There has been no house boom or crash in Germany (not since the RAF stopped in 1945 leastways). My daughter in Treer has just bought a brand new two double bedroom apartment, both bedrooms with their owen bathrooms, lounge, dining room, kitchen, laundry room, storage room, underground parking, lift to floor. Block fully wired with fiber-optic, outside maintained grounds €80,000 & €100 a month servicing/mainatenance charges. Prior to that she rented a 3 bed cottage in the moselle valley - €350 pcm.

One of my mates - Colin, bought a 3 bed detached, small dip pool, front and back gardens, double garage, rural area mid way between Hamburg and Hannover (30-40 mins from each) - €95,000.

I have anopther mate - Sean Kelly, who lives in France and it's very much the same there.

Those are normal prices in Germany. We have allowed our property market to become a casino and we haven't even started to pay the consequences in tterms of social breakdown yet.

kp said...

Sorry again, but you continue to miss the central point. Let me try another way:

You think we need more houses. I think we need to achieve a balance between people and housing.

You think each and every time a 'couple' start a family we should build a new family house. I think they shouldn't start the family until they have the means to purchase a suitable house.

You think more, more, more (of everything) is a sign of progress. I think living within one's means is a sign of a good education.

You admire Germany because you think things are cheap. I admire Germans because they are disciplined and live within their means.

The Red Flag said...

No KP it's you who miss the point. For starters Germany is not 'cheap' - it's normal house-price wise - they control it to around 3.5 median income. It's the UK that is decidedly out of synch and deserves what will ultimately happen.

As for couples and kids - we have a seriously declining birthrate in this country that is actully of serious concern to government - there simply are not enough children to support the elderly in years to come. Therefore given that the birthrate is in serious decline then your age group must have been breeding like rats and the problem is actually that there are too many of you.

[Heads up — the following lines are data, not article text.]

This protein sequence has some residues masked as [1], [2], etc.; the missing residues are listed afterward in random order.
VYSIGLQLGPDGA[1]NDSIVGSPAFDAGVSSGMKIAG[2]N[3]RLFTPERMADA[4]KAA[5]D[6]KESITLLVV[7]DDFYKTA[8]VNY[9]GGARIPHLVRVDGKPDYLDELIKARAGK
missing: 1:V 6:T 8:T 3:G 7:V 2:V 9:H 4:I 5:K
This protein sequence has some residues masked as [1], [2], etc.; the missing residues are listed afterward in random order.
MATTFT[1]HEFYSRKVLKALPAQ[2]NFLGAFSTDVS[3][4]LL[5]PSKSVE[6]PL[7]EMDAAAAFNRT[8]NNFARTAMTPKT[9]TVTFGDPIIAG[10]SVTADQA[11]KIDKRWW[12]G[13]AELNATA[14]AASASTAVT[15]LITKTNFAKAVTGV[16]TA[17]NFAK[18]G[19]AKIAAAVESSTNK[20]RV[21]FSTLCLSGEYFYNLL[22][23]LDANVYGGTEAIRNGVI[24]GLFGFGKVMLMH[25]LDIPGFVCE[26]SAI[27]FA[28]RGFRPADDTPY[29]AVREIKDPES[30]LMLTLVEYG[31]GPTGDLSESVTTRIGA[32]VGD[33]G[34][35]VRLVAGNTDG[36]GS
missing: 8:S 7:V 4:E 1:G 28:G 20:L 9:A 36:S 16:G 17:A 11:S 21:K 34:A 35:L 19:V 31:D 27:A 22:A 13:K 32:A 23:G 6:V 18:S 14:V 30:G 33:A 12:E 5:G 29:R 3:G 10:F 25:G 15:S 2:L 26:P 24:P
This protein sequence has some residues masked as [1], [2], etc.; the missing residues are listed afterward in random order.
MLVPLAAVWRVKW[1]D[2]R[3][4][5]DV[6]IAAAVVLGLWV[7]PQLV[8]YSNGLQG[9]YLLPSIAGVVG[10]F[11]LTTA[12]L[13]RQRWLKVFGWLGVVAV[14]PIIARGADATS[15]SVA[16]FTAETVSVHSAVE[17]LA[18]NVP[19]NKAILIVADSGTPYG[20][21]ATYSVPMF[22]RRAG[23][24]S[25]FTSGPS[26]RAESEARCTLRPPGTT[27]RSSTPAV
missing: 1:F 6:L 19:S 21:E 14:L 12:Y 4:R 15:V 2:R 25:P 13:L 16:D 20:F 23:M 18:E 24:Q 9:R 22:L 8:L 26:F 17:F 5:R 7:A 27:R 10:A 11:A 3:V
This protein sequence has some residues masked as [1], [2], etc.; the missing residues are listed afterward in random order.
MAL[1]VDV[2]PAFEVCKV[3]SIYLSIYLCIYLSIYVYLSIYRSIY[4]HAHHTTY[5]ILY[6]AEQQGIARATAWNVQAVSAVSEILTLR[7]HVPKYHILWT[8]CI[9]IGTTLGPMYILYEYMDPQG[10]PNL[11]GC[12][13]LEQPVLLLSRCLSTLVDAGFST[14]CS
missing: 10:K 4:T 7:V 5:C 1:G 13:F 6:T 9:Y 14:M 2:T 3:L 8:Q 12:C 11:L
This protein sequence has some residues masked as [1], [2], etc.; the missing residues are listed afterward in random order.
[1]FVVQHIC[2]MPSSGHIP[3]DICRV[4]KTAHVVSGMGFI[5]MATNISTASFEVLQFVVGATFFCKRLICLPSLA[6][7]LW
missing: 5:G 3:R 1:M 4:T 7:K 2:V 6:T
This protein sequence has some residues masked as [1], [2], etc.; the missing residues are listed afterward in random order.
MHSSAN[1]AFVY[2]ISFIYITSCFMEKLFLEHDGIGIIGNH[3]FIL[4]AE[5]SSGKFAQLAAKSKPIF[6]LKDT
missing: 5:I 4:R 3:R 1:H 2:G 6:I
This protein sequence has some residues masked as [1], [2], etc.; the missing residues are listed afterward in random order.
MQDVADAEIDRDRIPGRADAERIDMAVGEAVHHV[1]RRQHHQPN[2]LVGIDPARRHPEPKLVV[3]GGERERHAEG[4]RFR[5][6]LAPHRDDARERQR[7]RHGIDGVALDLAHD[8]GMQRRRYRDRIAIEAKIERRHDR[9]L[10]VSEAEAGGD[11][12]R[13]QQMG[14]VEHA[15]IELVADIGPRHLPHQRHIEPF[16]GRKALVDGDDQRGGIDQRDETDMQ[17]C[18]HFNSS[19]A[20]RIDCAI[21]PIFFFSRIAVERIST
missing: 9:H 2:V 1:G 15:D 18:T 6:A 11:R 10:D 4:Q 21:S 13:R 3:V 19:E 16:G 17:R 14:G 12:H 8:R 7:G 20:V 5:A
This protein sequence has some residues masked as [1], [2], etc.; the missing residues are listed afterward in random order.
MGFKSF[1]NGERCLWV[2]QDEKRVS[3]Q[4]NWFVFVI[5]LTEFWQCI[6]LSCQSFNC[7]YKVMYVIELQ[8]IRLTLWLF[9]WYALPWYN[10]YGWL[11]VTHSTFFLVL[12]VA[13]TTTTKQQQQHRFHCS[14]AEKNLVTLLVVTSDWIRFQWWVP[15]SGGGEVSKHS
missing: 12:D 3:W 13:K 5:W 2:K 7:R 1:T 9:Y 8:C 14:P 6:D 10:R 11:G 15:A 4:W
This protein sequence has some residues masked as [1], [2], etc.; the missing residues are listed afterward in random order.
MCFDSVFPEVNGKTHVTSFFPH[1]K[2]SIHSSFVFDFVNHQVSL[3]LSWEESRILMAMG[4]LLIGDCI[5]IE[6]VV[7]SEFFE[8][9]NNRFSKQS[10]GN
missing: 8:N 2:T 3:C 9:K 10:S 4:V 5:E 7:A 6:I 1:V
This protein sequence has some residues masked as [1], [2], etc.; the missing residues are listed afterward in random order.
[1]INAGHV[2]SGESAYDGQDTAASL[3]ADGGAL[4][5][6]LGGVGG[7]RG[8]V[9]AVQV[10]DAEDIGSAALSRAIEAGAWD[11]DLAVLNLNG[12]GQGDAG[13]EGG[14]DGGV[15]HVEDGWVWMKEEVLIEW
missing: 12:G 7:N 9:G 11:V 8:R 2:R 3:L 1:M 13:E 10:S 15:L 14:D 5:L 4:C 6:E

And what's 'purchase' - there should be no need nor pressure to buy, there should be sufficient dwellings of a suitable standard and size for rent at a suitable level for the incomes in that area.

As for the Germans being disciplined and living within their means that is a cultural thing that most UK people - probably even yourself, would resent if it were imposed here. It relies on tight control, obedience and accepting administrative fines without question. For instance they consider it decidedly abnormal to use credit cards for anything. People who attempt to use one in a supermarket for example are viewed with great suspicion and attempting to pay your rent or mortgage with one is verbotten. This culture pervades other areas for example in the area I lived you were only allowed to use binbags bought from the council - transparent and coloured for different types of rubbish. All serial numbered so they knew excatly who's bag it was if you put the wrong rubbish in the wrong bag. You were fined just over 30 quid fixed penalty if you did. The local shops were not allowed to sell anything that could be recycled unless they provided recycling facilities for that particular thing so even a little corner newsagent would have paper, cans, cellophane, cardboard, battery, plastic recycling facilities. When you parked your car - even on your drive, you were expected to put a drip tray under it. If you didn't - fined. If it dripped oil, your drive would be dug up, 1 metre down, cleaned, replaced and the bill dropped in your lap whether you agreed to it or not. You were not allowed to have satellite dishes or TV aerials - everyone was on cable with the basic channels free. All shops (even supermarkets) closed midday saturday until monday. No alcohol sold on a monday - all bars, restaurants etc closed. No BBQs or washing hanging out or kids playing in your garden on a sunday - quiet day by law. Different ages had to be indoors or with an adult by certain times. Failure to produce ID card on request meant mandatory arrest until your identity was ascertained. Likewise not having all your driving documents, 5 litres of fuel in a can, authorised breakdown kit, first aid kit and 100 marks (about 35 quidback then) in cash - your car would be impounded there and then until you produced them. Even if you were 100 miles form home. And you would have to pay the impounding fees.